Anne was later invited to the reservations to be honored for her work and there she saw how the schools were the centers of the communities. Anne was hooked. A few years later, during the Reagan era, cuts across the education sector were set to impact American Indians the most. The American Indian Higher Education Consortium created the American Indian College Fund (the College Fund) to solicit donations from the private sector to supplant dollars that would be lost through federal funding. Anne was named the first chairman of the board of the American Indian College Fund, and she recruited Gail to help with a book drive. “Who knew that over 25 years later I would still be doing this,” Gail said. “From that minute on, I was committed.”

Gail is a rare woman who has melded her passions—her love of the arts and American Indian issues. She has served as an adviser at: the National Museum of the American Indian in New York, the Association on American Indian Affairs and Wings of America promoting active lifestyles and healthy living. She conceived of and built 29 cultural learning centers at the tribal colleges in 12 states, which kicked off the College Fund’s Sii Ha Sin, capital campaign, and founded UNRESERVED American Indian Fashion and Art Alliance, creating internships for native youth. In addition, she worked with the Met’s MADI committee to create internships for Native American students in the museum studies field at the Met. The internship opportunity gives Native students the opportunity to work at one of the largest and best museums in the world alongside a mentor to develop their professional skills, while also giving them the chance to curate artwork from their own cultures. “It has always bothered me that Native arts have been overseen predominately by white curators and for the most part they don’t know the spiritually involved in looking after these collections,” Gail said. She also helped the students adjust to life in a big city environment, providing them with a place to live at her studio and serving as a base for them while they were in New York. After her studio became a 24/7 business, she worked tirelessly to find them other affordable housing that was homier during their internship. Gail speaks glowingly of the students that have enriched her life over the years and their many accomplishments.

One recent intern who benefitted from the Gail’s work to get the Met’s internship program off the ground is Bradley Pecore, a museum studies alumnus from the Institute of American Indian Arts in Santa Fe, New Mexico.  Bradley, a member of the Menominee/Mohican tribe of Wisconsin, grew up on the Stockbridge-Munsee reservation, where he developed an interest in sculpture and painting as a young boy. He is currently finishing his Ph.D. at Cornell University while he works at the National Museum of the American Indian.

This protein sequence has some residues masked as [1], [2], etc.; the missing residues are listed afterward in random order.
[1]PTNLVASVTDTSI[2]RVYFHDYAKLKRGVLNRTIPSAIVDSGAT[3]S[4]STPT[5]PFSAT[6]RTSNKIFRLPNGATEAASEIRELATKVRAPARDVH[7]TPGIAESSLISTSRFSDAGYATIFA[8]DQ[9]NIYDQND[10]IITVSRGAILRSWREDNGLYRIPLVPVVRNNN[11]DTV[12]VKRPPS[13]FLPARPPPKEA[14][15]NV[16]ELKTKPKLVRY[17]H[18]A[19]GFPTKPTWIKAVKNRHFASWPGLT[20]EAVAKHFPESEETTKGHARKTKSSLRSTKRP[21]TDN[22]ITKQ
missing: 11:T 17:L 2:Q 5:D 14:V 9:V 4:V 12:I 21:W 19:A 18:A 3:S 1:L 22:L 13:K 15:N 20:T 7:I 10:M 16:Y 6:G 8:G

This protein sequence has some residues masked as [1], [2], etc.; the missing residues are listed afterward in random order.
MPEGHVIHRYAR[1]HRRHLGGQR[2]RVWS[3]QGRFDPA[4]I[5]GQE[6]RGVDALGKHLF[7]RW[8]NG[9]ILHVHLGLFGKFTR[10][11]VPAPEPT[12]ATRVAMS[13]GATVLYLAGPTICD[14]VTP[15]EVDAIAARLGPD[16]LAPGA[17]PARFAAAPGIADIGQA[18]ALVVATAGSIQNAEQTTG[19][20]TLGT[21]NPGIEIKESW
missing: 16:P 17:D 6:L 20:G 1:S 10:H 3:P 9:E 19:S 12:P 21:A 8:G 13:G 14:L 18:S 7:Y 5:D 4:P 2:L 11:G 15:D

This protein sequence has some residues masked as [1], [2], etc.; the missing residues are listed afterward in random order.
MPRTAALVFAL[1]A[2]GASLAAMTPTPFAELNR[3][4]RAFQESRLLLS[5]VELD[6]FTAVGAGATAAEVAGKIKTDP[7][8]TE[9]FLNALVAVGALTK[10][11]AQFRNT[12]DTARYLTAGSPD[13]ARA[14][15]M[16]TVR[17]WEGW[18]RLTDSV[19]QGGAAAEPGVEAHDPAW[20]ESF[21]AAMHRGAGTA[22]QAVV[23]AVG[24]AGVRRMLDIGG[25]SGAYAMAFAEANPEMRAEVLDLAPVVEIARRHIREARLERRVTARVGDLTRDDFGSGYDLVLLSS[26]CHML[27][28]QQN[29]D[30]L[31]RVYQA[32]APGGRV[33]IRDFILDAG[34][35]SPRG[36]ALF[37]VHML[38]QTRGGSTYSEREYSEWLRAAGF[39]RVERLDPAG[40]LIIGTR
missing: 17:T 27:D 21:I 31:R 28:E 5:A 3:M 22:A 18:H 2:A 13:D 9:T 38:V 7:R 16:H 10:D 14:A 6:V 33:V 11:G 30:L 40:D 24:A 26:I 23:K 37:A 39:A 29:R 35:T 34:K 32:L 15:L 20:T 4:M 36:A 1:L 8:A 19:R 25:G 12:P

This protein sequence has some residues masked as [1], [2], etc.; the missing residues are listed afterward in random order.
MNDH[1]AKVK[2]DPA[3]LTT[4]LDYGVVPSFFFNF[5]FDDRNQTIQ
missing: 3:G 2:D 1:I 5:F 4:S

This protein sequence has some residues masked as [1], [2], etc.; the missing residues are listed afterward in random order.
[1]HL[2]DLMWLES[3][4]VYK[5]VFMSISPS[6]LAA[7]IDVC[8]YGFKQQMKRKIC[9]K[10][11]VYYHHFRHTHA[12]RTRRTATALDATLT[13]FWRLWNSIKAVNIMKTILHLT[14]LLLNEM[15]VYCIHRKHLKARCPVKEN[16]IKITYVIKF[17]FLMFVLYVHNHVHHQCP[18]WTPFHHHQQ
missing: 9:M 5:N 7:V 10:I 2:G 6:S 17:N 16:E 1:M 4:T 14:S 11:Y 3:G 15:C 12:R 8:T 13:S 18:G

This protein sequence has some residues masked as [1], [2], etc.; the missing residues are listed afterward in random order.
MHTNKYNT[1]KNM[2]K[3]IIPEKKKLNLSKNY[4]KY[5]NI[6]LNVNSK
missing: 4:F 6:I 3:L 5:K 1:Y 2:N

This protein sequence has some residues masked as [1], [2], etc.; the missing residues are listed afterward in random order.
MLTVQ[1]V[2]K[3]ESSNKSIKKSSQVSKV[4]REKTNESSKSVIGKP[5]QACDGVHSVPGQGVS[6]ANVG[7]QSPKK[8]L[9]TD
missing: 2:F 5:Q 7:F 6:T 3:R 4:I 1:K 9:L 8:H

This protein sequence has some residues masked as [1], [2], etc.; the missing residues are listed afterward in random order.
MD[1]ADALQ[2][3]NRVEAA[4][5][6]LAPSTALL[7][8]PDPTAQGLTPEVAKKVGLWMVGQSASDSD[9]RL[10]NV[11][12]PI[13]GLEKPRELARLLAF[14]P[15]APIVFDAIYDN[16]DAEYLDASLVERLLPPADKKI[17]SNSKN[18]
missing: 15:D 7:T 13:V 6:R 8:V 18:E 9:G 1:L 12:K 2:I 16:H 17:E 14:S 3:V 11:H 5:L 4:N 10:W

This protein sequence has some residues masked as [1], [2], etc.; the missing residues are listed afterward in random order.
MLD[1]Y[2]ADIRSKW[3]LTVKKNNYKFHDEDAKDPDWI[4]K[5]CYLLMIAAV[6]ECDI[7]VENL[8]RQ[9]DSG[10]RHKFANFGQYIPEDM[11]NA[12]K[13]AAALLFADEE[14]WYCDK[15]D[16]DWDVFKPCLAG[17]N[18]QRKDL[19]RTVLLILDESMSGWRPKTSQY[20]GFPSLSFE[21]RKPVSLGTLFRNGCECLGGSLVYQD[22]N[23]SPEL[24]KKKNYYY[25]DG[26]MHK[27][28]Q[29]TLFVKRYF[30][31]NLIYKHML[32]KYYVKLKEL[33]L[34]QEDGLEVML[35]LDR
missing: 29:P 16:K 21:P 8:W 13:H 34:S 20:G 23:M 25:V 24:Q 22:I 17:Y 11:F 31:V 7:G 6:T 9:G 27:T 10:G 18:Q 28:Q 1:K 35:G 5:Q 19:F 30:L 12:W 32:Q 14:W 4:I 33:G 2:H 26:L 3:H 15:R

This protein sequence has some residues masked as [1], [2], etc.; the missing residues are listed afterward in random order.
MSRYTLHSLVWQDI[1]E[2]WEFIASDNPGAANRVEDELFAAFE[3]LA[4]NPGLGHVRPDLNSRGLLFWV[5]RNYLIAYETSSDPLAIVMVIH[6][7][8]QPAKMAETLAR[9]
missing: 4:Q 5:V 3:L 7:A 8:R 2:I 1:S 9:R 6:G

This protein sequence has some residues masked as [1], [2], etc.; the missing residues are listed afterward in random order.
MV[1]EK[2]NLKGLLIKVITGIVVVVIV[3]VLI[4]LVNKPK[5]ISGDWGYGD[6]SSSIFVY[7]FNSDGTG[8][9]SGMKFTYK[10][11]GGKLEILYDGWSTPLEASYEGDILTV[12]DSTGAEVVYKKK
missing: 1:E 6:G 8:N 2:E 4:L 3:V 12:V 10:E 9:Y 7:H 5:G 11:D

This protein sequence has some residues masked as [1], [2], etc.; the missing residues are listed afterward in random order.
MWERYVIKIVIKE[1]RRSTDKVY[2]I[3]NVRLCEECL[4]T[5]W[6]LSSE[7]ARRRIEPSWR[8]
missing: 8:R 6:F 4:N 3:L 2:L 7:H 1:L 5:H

Gail realized a long-time dream when she was at the MET to witness their public opening of “The Plains Indians: Artists of Earth and Sky” exhibition this month as well. She was asked to curate the merchandising kiosk at the exit of the exhibition. “For the first time the MET is showing reservation-based artists that would normally never have a chance to show their work in New York City, much less at the Metropolitan Museum of Art.  This show, at one of the major museums in the world, is an important acknowledgment and validation of Native American art and I am so pleased.”

The College Fund could not be prouder of Gail and offers its hearty congratulations on a well-deserved honor.

Tribal College Students Embracing ECE Initiatives at NWIC

Things are moving fast at the Northwest Indian College and the Lummi community.  For the last three and a half years of collaboration and planning on behalf of the Wakanyeja “Sacred Little Ones” Early Childhood Education Initiative by the American Indian College Fund, the leadership and partnerships have created many exciting new opportunities for families and children in the Lummi community.  The Wakanyeja ECE initiative, , has supported the incubation of these projects and collaborations, and allowed us to build a foundation that will support the continuation of these amazing partnerships.

The early learning center at Northwest Indian College has made great strides in our overall quality and has enrolled in the Washington State Department of Early Learning’s Early Achievers program.  Early Achievers is a quality rating and improvement system for state licensed child care programs that is providing support, resources, and guidance for early learning center management and staff as we work to provide an environment where young children and families will thrive.  The support we receive from the Wakanyeja ECE initiative and the Ké’ Early Childhood Education Initiative allows us to meet these quality goals.